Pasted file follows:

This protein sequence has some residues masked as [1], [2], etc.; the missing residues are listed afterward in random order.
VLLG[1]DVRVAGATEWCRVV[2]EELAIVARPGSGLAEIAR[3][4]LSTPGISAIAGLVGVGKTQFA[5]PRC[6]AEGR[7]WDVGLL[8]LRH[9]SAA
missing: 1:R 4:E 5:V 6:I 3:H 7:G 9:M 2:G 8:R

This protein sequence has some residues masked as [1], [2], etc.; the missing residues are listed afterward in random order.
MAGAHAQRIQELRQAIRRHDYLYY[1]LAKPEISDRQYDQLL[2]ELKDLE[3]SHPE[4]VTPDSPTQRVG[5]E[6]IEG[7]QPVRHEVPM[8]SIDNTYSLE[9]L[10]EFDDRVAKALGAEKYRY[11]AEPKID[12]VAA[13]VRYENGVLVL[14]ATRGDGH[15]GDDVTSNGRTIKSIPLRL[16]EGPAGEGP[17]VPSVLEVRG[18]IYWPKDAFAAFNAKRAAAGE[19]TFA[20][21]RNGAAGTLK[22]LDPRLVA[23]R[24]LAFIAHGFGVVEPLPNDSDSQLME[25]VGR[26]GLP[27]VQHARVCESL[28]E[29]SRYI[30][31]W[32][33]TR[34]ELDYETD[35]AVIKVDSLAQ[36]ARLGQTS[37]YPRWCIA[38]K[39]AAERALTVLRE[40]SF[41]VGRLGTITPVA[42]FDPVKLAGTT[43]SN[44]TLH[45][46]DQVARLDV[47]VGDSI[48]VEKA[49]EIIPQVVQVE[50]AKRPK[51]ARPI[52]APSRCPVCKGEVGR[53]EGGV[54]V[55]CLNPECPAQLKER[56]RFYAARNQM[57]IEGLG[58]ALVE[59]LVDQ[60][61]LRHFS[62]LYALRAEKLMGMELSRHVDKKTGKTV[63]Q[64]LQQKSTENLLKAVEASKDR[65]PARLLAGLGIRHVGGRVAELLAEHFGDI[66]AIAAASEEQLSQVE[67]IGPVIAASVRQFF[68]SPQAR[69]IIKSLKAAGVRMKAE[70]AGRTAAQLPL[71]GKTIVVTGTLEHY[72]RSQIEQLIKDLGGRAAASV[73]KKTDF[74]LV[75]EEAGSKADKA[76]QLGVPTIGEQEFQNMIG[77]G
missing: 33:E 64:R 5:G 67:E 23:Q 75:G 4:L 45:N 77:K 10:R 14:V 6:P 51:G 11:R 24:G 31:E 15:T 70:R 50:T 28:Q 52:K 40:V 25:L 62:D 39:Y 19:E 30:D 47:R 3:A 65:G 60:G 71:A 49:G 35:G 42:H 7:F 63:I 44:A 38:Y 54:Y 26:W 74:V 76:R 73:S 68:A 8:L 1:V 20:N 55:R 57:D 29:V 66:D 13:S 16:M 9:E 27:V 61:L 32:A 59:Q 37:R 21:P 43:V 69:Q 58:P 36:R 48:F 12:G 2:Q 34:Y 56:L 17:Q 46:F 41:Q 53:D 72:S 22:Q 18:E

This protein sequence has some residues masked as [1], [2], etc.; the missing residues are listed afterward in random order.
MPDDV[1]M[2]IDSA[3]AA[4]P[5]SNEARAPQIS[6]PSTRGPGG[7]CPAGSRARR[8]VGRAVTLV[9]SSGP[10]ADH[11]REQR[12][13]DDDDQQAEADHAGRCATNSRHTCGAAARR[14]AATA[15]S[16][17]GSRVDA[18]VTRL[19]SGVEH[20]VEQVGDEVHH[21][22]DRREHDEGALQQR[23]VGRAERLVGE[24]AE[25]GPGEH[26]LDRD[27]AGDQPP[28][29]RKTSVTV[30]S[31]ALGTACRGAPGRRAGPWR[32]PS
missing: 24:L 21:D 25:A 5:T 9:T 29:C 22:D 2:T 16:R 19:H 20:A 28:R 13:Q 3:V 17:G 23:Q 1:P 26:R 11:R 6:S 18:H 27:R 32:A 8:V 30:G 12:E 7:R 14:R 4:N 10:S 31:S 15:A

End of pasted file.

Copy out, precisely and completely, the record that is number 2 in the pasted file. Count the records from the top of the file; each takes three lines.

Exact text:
This protein sequence has some residues masked as [1], [2], etc.; the missing residues are listed afterward in random order.
MAGAHAQRIQELRQAIRRHDYLYY[1]LAKPEISDRQYDQLL[2]ELKDLE[3]SHPE[4]VTPDSPTQRVG[5]E[6]IEG[7]QPVRHEVPM[8]SIDNTYSLE[9]L[10]EFDDRVAKALGAEKYRY[11]AEPKID[12]VAA[13]VRYENGVLVL[14]ATRGDGH[15]GDDVTSNGRTIKSIPLRL[16]EGPAGEGP[17]VPSVLEVRG[18]IYWPKDAFAAFNAKRAAAGE[19]TFA[20][21]RNGAAGTLK[22]LDPRLVA[23]R[24]LAFIAHGFGVVEPLPNDSDSQLME[25]VGR[26]GLP[27]VQHARVCESL[28]E[29]SRYI[30][31]W[32][33]TR[34]ELDYETD[35]AVIKVDSLAQ[36]ARLGQTS[37]YPRWCIA[38]K[39]AAERALTVLRE[40]SF[41]VGRLGTITPVA[42]FDPVKLAGTT[43]SN[44]TLH[45][46]DQVARLDV[47]VGDSI[48]VEKA[49]EIIPQVVQVE[50]AKRPK[51]ARPI[52]APSRCPVCKGEVGR[53]EGGV[54]V[55]CLNPECPAQLKER[56]RFYAARNQM[57]IEGLG[58]ALVE[59]LVDQ[60][61]LRHFS[62]LYALRAEKLMGMELSRHVDKKTGKTV[63]Q[64]LQQKSTENLLKAVEASKDR[65]PARLLAGLGIRHVGGRVAELLAEHFGDI[66]AIAAASEEQLSQVE[67]IGPVIAASVRQFF[68]SPQAR[69]IIKSLKAAGVRMKAE[70]AGRTAAQLPL[71]GKTIVVTGTLEHY[72]RSQIEQLIKDLGGRAAASV[73]KKTDF[74]LV[75]EEAGSKADKA[76]QLGVPTIGEQEFQNMIG[77]G
missing: 33:E 64:R 5:G 67:E 23:Q 75:G 4:L 45:N 77:K 10:R 14:V 6:P 51:G 11:R 24:G 31:E 15:T 70:R 50:T 28:Q 52:K 40:V 25:L 62:D 39:Y 19:E 30:D 47:R 3:A 65:G 60:G 71:A 49:G 35:G 42:H 7:F 63:I 44:A 38:Y 54:Y 26:W 74:V 76:R 73:S 68:A 8:L 1:V 20:N 55:R 57:D 29:V 66:D 13:S 16:M 9:E 27:V 61:L 32:A 59:Q 37:R 21:P 43:V 69:Q 58:P 36:R 48:F 12:G 2:Q 34:Y 56:L 17:Q 46:F 41:Q 53:D 72:S 22:Q 18:E